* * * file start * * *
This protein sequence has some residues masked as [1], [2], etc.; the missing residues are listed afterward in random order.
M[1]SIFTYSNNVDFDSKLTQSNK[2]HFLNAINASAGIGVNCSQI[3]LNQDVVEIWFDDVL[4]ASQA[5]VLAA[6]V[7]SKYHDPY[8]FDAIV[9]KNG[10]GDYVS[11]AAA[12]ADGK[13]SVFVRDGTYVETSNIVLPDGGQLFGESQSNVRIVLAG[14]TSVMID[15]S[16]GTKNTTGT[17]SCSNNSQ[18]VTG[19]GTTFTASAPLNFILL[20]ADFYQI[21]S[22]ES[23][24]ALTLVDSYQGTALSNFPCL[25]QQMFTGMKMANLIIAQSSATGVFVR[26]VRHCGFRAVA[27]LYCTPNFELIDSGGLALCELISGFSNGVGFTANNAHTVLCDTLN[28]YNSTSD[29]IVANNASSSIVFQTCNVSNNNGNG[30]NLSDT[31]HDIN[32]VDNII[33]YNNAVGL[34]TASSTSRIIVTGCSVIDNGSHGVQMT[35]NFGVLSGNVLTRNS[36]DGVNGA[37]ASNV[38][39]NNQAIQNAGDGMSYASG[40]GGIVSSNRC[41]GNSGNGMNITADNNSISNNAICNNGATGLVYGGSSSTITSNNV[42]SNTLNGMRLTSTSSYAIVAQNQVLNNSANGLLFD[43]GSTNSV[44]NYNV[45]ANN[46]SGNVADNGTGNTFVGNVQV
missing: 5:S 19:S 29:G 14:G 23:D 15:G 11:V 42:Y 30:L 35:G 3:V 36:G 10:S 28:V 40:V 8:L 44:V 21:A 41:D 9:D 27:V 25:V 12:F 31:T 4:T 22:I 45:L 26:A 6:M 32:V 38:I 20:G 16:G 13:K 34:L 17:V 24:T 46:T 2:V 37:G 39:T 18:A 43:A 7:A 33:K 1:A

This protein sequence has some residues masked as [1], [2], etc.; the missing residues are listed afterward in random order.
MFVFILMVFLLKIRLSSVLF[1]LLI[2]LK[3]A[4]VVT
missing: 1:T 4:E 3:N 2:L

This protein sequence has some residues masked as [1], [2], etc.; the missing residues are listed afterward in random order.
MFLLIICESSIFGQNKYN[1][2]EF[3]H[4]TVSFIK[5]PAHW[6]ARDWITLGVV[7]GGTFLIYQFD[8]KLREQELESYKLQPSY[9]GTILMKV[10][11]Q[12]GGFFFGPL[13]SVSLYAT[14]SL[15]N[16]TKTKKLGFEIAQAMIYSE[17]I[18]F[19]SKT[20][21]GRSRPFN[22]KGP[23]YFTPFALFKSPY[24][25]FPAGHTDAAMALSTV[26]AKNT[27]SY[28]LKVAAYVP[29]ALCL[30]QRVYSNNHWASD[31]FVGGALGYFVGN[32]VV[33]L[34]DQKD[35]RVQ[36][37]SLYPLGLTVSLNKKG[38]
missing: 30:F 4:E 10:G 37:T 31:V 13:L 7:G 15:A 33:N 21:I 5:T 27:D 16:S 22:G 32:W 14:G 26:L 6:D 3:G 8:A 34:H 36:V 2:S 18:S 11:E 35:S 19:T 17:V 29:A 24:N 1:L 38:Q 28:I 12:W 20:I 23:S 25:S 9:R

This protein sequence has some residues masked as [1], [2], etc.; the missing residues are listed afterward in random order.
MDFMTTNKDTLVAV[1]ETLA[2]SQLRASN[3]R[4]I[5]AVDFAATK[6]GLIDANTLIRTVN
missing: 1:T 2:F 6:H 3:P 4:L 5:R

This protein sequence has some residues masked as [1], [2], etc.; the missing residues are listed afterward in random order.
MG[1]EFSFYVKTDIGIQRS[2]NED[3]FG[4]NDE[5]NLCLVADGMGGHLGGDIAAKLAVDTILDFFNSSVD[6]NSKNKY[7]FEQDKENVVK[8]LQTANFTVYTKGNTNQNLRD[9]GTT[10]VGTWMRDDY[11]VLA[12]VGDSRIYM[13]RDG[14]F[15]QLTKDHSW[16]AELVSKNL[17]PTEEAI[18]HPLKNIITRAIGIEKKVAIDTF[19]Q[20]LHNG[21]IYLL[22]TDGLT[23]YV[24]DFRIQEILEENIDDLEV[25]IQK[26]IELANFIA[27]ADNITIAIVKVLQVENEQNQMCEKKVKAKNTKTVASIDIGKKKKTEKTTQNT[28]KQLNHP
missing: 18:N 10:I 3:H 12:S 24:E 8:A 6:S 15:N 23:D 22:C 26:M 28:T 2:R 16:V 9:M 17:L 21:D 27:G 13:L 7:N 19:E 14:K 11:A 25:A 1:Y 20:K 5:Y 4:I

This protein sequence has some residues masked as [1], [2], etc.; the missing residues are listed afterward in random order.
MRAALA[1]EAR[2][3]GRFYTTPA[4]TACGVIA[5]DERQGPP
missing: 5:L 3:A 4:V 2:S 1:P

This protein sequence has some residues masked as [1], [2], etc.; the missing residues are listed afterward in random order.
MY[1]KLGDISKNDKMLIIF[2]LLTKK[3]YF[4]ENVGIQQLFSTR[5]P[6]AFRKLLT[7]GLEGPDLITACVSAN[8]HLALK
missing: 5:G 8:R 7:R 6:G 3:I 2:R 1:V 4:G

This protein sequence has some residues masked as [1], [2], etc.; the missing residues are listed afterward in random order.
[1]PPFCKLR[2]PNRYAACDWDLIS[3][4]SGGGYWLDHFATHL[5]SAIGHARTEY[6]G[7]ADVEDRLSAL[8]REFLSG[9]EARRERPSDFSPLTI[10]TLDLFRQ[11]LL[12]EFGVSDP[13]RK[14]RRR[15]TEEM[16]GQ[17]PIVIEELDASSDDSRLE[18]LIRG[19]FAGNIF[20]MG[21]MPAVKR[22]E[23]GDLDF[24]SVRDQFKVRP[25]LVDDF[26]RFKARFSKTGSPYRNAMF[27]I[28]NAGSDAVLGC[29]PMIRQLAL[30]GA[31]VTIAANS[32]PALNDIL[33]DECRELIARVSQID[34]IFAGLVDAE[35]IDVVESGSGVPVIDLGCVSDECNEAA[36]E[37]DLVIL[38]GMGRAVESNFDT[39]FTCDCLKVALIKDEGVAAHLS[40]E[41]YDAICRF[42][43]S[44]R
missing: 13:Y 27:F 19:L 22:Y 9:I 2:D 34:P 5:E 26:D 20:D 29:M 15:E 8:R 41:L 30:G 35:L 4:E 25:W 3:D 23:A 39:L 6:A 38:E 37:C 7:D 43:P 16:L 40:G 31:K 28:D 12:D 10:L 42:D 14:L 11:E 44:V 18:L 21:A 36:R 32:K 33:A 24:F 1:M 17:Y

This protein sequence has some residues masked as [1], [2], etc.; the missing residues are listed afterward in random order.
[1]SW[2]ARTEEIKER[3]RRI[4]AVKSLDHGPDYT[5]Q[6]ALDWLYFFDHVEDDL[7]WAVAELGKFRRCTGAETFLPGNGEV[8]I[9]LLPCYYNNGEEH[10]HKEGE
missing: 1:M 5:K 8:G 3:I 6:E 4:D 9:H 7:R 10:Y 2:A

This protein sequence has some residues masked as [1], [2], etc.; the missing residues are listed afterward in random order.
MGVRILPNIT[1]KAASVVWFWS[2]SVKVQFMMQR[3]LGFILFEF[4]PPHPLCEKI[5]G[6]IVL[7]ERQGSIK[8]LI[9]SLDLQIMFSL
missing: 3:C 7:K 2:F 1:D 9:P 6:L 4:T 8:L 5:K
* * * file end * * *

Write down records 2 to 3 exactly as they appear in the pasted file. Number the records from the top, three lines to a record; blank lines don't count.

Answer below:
This protein sequence has some residues masked as [1], [2], etc.; the missing residues are listed afterward in random order.
MFVFILMVFLLKIRLSSVLF[1]LLI[2]LK[3]A[4]VVT
missing: 1:T 4:E 3:N 2:L

This protein sequence has some residues masked as [1], [2], etc.; the missing residues are listed afterward in random order.
MFLLIICESSIFGQNKYN[1][2]EF[3]H[4]TVSFIK[5]PAHW[6]ARDWITLGVV[7]GGTFLIYQFD[8]KLREQELESYKLQPSY[9]GTILMKV[10][11]Q[12]GGFFFGPL[13]SVSLYAT[14]SL[15]N[16]TKTKKLGFEIAQAMIYSE[17]I[18]F[19]SKT[20][21]GRSRPFN[22]KGP[23]YFTPFALFKSPY[24][25]FPAGHTDAAMALSTV[26]AKNT[27]SY[28]LKVAAYVP[29]ALCL[30]QRVYSNNHWASD[31]FVGGALGYFVGN[32]VV[33]L[34]DQKD[35]RVQ[36][37]SLYPLGLTVSLNKKG[38]
missing: 30:F 4:E 10:G 37:T 31:V 13:L 7:G 15:A 33:N 21:I 5:T 27:D 16:S 22:G 32:W 14:G 26:L 6:D 3:G 8:A 34:H 36:V 2:S 18:S 11:E 35:S 19:T 17:V 29:A 24:N 1:L 38:Q 28:I 12:W 20:I 23:S 25:S 9:R